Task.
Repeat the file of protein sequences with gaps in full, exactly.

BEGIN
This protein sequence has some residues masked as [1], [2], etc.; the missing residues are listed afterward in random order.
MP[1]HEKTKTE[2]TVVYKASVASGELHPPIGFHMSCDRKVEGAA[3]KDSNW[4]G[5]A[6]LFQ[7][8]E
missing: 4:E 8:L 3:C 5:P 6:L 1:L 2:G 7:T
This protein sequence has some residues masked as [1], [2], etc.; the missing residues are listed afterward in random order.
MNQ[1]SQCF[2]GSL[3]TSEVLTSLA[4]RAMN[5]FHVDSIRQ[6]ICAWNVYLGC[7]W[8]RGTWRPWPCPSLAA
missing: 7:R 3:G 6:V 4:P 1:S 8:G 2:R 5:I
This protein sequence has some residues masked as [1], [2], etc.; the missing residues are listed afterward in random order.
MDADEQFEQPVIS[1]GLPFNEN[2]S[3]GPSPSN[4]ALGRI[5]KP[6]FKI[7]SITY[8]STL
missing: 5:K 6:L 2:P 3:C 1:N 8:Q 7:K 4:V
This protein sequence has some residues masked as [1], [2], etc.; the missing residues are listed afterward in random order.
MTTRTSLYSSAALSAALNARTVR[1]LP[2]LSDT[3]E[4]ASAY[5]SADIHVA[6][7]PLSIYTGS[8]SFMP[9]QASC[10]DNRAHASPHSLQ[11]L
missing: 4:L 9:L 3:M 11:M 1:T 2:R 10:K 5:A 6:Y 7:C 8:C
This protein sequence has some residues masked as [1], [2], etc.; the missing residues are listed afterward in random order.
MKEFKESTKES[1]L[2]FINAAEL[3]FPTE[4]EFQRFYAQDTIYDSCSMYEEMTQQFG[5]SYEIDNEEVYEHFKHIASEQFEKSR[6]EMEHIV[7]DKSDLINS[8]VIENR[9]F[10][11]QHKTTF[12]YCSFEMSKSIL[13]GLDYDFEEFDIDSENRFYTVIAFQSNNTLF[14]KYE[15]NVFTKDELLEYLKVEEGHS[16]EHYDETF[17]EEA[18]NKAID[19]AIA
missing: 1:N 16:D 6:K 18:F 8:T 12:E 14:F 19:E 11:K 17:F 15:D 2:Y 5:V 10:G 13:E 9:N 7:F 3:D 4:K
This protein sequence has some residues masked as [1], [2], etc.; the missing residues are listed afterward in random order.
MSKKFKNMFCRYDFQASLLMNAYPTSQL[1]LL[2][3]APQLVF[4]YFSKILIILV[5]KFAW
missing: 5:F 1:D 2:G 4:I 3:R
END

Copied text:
This protein sequence has some residues masked as [1], [2], etc.; the missing residues are listed afterward in random order.
MP[1]HEKTKTE[2]TVVYKASVASGELHPPIGFHMSCDRKVEGAA[3]KDSNW[4]G[5]A[6]LFQ[7][8]E
missing: 4:E 8:L 3:C 5:P 6:L 1:L 2:G 7:T
This protein sequence has some residues masked as [1], [2], etc.; the missing residues are listed afterward in random order.
MNQ[1]SQCF[2]GSL[3]TSEVLTSLA[4]RAMN[5]FHVDSIRQ[6]ICAWNVYLGC[7]W[8]RGTWRPWPCPSLAA
missing: 7:R 3:G 6:V 4:P 1:S 8:G 2:R 5:I
This protein sequence has some residues masked as [1], [2], etc.; the missing residues are listed afterward in random order.
MDADEQFEQPVIS[1]GLPFNEN[2]S[3]GPSPSN[4]ALGRI[5]KP[6]FKI[7]SITY[8]STL
missing: 5:K 6:L 2:P 3:C 1:N 8:Q 7:K 4:V
This protein sequence has some residues masked as [1], [2], etc.; the missing residues are listed afterward in random order.
MTTRTSLYSSAALSAALNARTVR[1]LP[2]LSDT[3]E[4]ASAY[5]SADIHVA[6][7]PLSIYTGS[8]SFMP[9]QASC[10]DNRAHASPHSLQ[11]L
missing: 4:L 9:L 3:M 11:M 1:T 2:R 10:K 5:A 6:Y 7:C 8:C
This protein sequence has some residues masked as [1], [2], etc.; the missing residues are listed afterward in random order.
MKEFKESTKES[1]L[2]FINAAEL[3]FPTE[4]EFQRFYAQDTIYDSCSMYEEMTQQFG[5]SYEIDNEEVYEHFKHIASEQFEKSR[6]EMEHIV[7]DKSDLINS[8]VIENR[9]F[10][11]QHKTTF[12]YCSFEMSKSIL[13]GLDYDFEEFDIDSENRFYTVIAFQSNNTLF[14]KYE[15]NVFTKDELLEYLKVEEGHS[16]EHYDETF[17]EEA[18]NKAID[19]AIA
missing: 1:N 16:D 6:K 18:F 8:T 12:E 14:F 19:E 11:K 17:F 15:D 2:Y 5:V 10:G 13:E 9:N 7:F 3:D 4:K
This protein sequence has some residues masked as [1], [2], etc.; the missing residues are listed afterward in random order.
MSKKFKNMFCRYDFQASLLMNAYPTSQL[1]LL[2][3]APQLVF[4]YFSKILIILV[5]KFAW
missing: 5:F 1:D 2:G 4:I 3:R